Everyone present saw that the man’s need was to be able to walk again. But that was his need on the outside; Jesus saw another need—inside the man. To Jesus, that was clearly the greater need, for He told the man: “Son, your sins are forgiven” (v.5).

Only Jesus can deal with the sinful heart of man, because only He can do what God can do—forgive sins. This pronouncement by Jesus pointed to what He would finally do on the cross—take God’s judgment for our sins upon himself so that God would forgive us.

In the same way, what lies beneath our addictions to and abuses of the Internet is our sinful hearts that desperately need Jesus’ powerful rescue. While the natural temptation for us as parents is to try to address and correct our children’s behaviour, we would do well to continually pray for their hearts and expose them to the saving gospel.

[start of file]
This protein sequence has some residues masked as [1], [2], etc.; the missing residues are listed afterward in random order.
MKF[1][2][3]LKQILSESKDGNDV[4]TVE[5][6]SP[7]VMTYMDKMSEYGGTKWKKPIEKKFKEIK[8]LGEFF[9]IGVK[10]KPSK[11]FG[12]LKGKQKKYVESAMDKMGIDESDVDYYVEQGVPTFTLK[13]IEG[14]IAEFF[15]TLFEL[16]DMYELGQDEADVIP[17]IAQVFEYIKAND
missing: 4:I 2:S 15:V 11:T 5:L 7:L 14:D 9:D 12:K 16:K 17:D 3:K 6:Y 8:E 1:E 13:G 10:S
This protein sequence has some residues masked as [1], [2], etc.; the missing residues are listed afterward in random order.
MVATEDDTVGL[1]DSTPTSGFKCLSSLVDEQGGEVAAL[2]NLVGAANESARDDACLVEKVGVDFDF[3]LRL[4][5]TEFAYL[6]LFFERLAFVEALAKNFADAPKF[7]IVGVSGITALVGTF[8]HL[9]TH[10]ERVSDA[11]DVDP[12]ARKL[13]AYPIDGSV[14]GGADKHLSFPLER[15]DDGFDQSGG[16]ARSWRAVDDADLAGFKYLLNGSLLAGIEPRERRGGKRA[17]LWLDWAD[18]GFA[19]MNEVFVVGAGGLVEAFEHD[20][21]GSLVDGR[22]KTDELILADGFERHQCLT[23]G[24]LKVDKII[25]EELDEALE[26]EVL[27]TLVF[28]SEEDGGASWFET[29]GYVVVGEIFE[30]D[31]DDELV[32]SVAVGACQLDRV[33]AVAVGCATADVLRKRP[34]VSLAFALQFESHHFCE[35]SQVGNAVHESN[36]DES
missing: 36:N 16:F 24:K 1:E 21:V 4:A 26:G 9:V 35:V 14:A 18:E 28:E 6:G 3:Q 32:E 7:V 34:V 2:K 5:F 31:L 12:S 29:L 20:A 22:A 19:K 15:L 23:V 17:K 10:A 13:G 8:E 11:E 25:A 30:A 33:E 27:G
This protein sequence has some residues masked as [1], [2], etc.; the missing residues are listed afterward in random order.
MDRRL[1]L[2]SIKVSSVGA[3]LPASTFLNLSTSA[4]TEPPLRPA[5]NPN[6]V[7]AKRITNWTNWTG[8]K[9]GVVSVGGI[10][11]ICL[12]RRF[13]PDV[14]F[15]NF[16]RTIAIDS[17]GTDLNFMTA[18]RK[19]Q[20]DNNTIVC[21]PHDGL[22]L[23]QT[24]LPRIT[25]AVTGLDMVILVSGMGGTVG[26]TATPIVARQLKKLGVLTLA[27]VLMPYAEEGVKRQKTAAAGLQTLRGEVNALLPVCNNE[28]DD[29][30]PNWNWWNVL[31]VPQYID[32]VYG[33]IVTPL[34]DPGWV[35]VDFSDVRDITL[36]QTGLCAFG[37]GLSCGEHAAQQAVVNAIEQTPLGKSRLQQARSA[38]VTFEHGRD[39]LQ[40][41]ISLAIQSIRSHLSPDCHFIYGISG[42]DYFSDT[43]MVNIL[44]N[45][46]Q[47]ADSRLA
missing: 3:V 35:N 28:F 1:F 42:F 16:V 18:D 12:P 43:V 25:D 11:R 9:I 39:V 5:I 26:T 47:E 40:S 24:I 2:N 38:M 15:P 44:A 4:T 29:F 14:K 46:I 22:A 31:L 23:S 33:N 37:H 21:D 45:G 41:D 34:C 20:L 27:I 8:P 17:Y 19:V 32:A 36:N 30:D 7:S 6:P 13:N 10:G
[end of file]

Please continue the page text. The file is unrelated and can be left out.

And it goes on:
What lies beneath our addictions to and abuses of the Internet is our sinful hearts that desperately need Jesus’ powerful rescue.

How can we do this? By spending time with them and teaching them the Word of God. Deuteronomy 6:4–9 remind us of our God-given responsibility to teach our children God’s Word. If they learn to love the Lord with their whole being from young, they will be better able to evaluate what they do—both online and offline—and consider whether God will approve of what they are doing.

As we keep praying for our children’s hearts to be transformed, here are some practical things we can do:

  1. Teach them principles that would help them to evaluate the content of whatever they see on the Internet.
  2. Take time to talk about the sites they are visiting and discuss whether these are “healthy” or good for their souls.
  3. Draw up boundaries on sites that we believe are not good for our children, so as to protect them.


This article was first published in Age of Opportunity, a publication of Singapore Youth For Christ, and is adapted with permission.